Senate debates

Tuesday, 31 August 2021


Sex Discrimination and Fair Work (Respect at Work) Amendment Bill 2021; Second Reading

1:24 pm

Photo of Sarah HendersonSarah Henderson (Victoria, Liberal Party) Share this | Hansard source

[by video link] It's my pleasure to rise and speak on the Sex Discrimination and Fair Work (Respect at Work) Amendment Bill 2021. Sexual harassment is a blight upon our workplaces. It corrupts the bonds of trust which workers should develop with one another and clothes its victims in fear and shame. It is absolutely unacceptable that this kind of behaviour still persists in our great nation. As we heard in this debate, the statistics on sexual harassment in Australia tell a grim tale. Very concerningly, the Australian Human Rights Commission found, in 2018, that only 17 per cent of those who experienced sexual harassment in the previous five years had come forward to make a formal complaint. This means that most victims of sexual harassment suffer in silence. We cannot allow this situation to continue.

This bill is just one of the ways the government has responded to the need to bolster and supplement our already strong laws against sexual harassment. In particular, it responds substantially to the Sex Discrimination Commissioner's Respect@Work report, and I want to commend the exceptionally hard work of Kate Jenkins. The bill makes a wide range of improvements, such as clarifying that harassing a person on the basis of sex is prohibited under the Sex Discrimination Act by making this explicit on the face of the act. It provides that more workers will be protected from sexual harassment, particularly vulnerable workers, volunteers, interns and self-employed persons. It extends the time frame for which a complaint can be made to the Australian Human Rights Commission to reduce procedural barriers for complainants under the Sex Discrimination Act. It clarifies that the Fair Work Commission may make orders to stop sexual harassment in the workplace, which is a very important provision of course. It clarifies that sexual harassment can be a valid reason for dismissal under the Fair Work Act—another very important provision. And the Sex Discrimination Act aims to achieve so far as practicable equality of opportunity between men and women. It also amends the Sex Discrimination Act so that a person who assists someone to sexually harass a person can also be found to have engaged in unlawful conduct.

This is the kind of bill which the Australian people expect from this government. It is based on sound evidence, it is realistic and it is effective. It is also a bill that is the result of the hard work of the coalition government. I want to particularly recognise the former Minister for Women, Kelly O'Dwyer, who initiated the Respect@Work inquiry which resulted in these recommendations and now this bill before the parliament.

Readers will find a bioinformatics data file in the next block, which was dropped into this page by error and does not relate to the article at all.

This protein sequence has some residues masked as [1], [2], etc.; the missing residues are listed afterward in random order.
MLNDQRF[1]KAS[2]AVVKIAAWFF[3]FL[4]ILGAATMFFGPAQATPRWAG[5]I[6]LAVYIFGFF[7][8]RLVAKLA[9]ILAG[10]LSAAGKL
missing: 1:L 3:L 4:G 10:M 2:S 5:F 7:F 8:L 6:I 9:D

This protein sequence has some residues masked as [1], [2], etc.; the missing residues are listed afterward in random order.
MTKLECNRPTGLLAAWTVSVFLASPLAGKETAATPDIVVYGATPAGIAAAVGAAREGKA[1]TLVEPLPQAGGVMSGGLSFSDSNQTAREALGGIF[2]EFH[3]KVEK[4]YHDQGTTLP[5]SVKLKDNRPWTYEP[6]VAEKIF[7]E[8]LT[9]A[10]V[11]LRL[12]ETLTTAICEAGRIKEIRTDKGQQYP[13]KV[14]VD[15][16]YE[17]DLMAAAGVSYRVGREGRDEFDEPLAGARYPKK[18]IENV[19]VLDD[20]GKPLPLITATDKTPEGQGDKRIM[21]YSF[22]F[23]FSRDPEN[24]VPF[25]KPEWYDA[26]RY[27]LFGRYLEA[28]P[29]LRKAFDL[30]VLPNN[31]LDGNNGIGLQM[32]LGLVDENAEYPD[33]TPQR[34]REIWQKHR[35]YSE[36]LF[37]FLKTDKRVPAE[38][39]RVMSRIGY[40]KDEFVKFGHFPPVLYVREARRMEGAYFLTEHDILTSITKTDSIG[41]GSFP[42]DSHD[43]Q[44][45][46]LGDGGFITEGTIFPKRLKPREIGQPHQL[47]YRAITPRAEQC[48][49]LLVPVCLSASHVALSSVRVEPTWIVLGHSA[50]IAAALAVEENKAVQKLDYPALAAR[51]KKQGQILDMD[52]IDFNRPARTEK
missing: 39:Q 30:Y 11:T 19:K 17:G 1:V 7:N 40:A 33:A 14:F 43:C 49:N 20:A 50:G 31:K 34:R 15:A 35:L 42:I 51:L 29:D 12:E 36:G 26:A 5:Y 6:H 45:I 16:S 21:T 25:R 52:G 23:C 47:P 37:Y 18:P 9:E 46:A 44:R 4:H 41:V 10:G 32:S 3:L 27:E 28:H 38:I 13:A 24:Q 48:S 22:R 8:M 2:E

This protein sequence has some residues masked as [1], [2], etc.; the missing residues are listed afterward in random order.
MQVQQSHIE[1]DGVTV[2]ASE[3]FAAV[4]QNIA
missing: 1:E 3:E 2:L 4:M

As we've heard in this debate, Labor and the Greens are very good at throwing mud, but sex discrimination hasn't just been an issue since our government was elected in 2013. It was very much thriving when Labor was in power, yet we saw no such measures from Labor to provide these important protections in the workplace. The government's commitment to women was also highlighted in the recent budget, and it is incredibly substantial, with over $3 billion worth of funding allocated for women's safety, women's economic security, affordable child care, health and wellbeing, and domestic violence support. The government is also providing more than $64 million over four years to implement its response to the Respect@Work report, including over $43 million for additional legal assistance funding for specialist lawyers with workplace and discrimination law expertise. As we have seen in the budget, as we have seen in this bill and as we have seen in all of the other government's measures, the government's commitment to women is unmatched.

In keeping with this commitment, the bill doesn't stop at just sexual harassment; it also includes a very significant amendment to the Fair Work Act to enable an employee to take compassionate leave if they or their spouse or de facto partner have a miscarriage. Not only will this promote women's workforce participation and women's economic security; it also represents government at its best—caring for those whose lives have been seared with the scars of suffering.

I want to particularly address the concerns raised by senators opposite, particularly Senator Waters, because I am concerned that the government's position in relation to some recommendations made by Commissioner Jenkins has been substantially misrepresented.


No comments